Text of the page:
and vamax(5) (r = 0.94) (Fig. 1a); vamax(c) and vamax(5)
(r = 0.97) (Fig. 1b) and vamax(t) and vamax(c) (r = 0.95).

Maximal oxygen uptake

The calculated V̇O2amx(c) and V̇O2max(5) were both signi-


ficantly higher than direct V̇O2max(t): + 7.6 ml · min–1 · Fig. 2 Relationships between maximal oxygen uptake (V̇O2max)
kg–1 (+ 13.7%) and + 2.8 ml · min–1 · kg–1 (+ 5.0%) measured on treadmill V̇O2max(t), and Vamax(5). For other definitions
see Fig. 1
(P < 0.001), respectively. There were significant correla-
tions between V̇O2max(t) and vamax(5) (r = 0.90,
P < 0.001) (Fig. 2) and between V̇O2max(t) and vamax(c)
(r = 0.92, P < 0.001). Consequently, significant re-
lationships were also found between V̇O2max(t) and
V̇O2max(5) (V̇O2max(t) = 0.88 V̇O2max(5) + 3.35, r = 0.90
P < 0.001) and V̇O2max(t) and V̇O2max(c) (V̇O2max(t)
= 0.89 V̇O2max(c) – 0.54, r = 0.92 P < 0.001).
The energy cost of running calculated from the
treadmil data was 182 (SD 14) ml O2 · kg · km–1 (range
166–221 ml O2 · kg–1 · km–1).

Track performances

Strong correlations between vamax(5) and track perfor-


mance were found over all distances except for 800 m for
which the linear regression line was not significant
(Table 2). The best relationship with vamax(5) was ob-
tained for 3,000 m (Fig. 3). Whatever the runner’s level, Fig. 3 Relationships between the average velocity maintained during
the velocity at 1,500 m was systematically higher than the best performances of the season over 1,500 m (n = 12), 3,000 m
(n = 9), 5,000 m (n = 9), 10,000 m (n = 12), half-marathon (n = 13)
vamax(5) whereas the velocity corresponding to 5,000 m, and vamax(5), maximal aerobic velocity determined during the 5-min
10,000 m and half-marathon were lower (Fig. 3). field test. Dotted line, line of identity. For other definitions see Fig. 1

Table 2 Relationships between vamax(5) and vamax(c), and the velo- last stage of the Université de Montréal Track Test with Brue
city achieved during the best track performances (vtrack performance) protocol, v (in metres per second) velocity corresponding to the best
over various distances. vamax(5) ( in metres per second) Maximal vtrack performances in competitions over 800m, 1,500m, 3,000m,
aerobic velocity determined during the 5-min field test, vamax(c) ( in 5,000m, 10,000m and half-marathon
metres per second) maximal aerobic velocity determined during the

Distances Relationships vamax(5) vtrack performance Relationships vamax(c) vtrack performance

800 m NS v800 = +1.02 + 0.98 vamax(c)


n=8 r = 0.64; P < 0.01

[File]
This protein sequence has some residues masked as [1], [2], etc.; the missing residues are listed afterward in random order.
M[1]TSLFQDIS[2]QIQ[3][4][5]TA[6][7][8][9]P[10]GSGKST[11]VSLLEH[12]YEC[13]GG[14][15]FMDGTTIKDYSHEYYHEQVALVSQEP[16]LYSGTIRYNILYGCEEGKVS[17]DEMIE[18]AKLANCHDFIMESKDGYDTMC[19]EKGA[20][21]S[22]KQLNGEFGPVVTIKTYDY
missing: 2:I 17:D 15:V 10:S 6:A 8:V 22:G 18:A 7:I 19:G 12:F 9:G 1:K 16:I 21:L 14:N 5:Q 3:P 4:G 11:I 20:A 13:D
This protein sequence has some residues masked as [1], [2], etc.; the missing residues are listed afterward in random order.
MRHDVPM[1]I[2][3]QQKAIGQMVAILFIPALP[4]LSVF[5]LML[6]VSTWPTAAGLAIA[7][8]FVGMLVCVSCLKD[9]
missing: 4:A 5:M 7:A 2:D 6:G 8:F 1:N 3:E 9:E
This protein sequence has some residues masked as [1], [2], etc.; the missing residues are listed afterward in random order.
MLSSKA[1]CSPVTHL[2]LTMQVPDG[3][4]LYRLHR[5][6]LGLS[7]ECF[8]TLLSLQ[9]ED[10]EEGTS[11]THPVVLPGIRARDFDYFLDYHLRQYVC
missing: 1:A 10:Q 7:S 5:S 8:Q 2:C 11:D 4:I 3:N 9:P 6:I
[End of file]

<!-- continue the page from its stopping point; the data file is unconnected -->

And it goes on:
1,500 m v1,500 = –0.92 + 1.26 vamax(5) v1,500 = –0.32 + 1.08 vamax(c)
n = 12 r = 0.97; P < 0.0001 r = 0.93; P < 0.01
3,000 m v3,000 = +0.21 + 0.97 vamax(5) v3,000 = +0.63 + 0.85 vamax(c)
n=9 r = 0.97; P < 0.0001 r = 0.94; P < 0.01
5,000 m v5,000 = +0.10 + 0.96 vamax(5) v5,000 = –1.27 + 1.13 vamax(c)
n=9 r = 0.95; P < 0.0001 r = 0.81; P < 0.001
10,000 m v10,000 = –0.74 + 1.07 vamax(5) v10,000 = +0.33 + 0.82 vamax(c)
n = 12 r = 0.95; P < 0.0001 r = 0.78; P < 0.05
half-marathon vhalf-marathon = –1.73 + 1.20 vamax(5) vhalf-marathon = –0.23 + 0.87 vamax(c)
n = 13 r = 0.96; P < 0.0001 r = 0.80; P < 0.05
237

test was easier to achieve than the UMTT because it did


Discussion not need an experienced cyclist to regulate speed accu-
rately. In contrast, the 5-min test could disadvantage less
If vamax(t) is considered as the reference for analysing the fit subjects who do not know how to choose the maximal
runner’s performance (Lacour et al. 1991), the 5-min velocity that they can maintain as regularly as possible
field test provides a good assessment of vamax. Although throughout the test.
the mean vamax(5) value was significantly higher than The correlation coefficients between track perfor-
vamax(t) (+ 0.30 km · h–1, + 1.8%), this differences was mances and vamax(5) were better than those obtained with
smaller than that observed between vamax(c) and vamax(t) vamax(c) (Table 2). The best relationships were found with
(+ 1.4 km · h–1, + 8.3%). Moreover, a strong relation- 1,500 m (vamax(c)) and 3,000 m (vamax(5)) and confirm
ship existed between vamax(t) and vamax(5) (Fig. 1a). previous results obtained by Lacour and Candau (1990)
These results could have been due to the specific and Lacour et al. (1991) using UMTT. A high fraction
procedure of the 5-min test. Firstly, the duration of 5 min of vamax, close to 100%, is involved when performing
would seem quite satisfactory for evaluating vamax. Since over longer distances. It would be surprising if the 5-min
velocity is closely linked to duration, vamax varies ac- field test provided the most accurate assessment for ve-
cording to the protocol used. The minimal duration locity sustained over 3,000 m. The fastest runner needed
depends on the time necessary to elicit the maximal 8.14 min to cover this distance whereas 5 min is closer to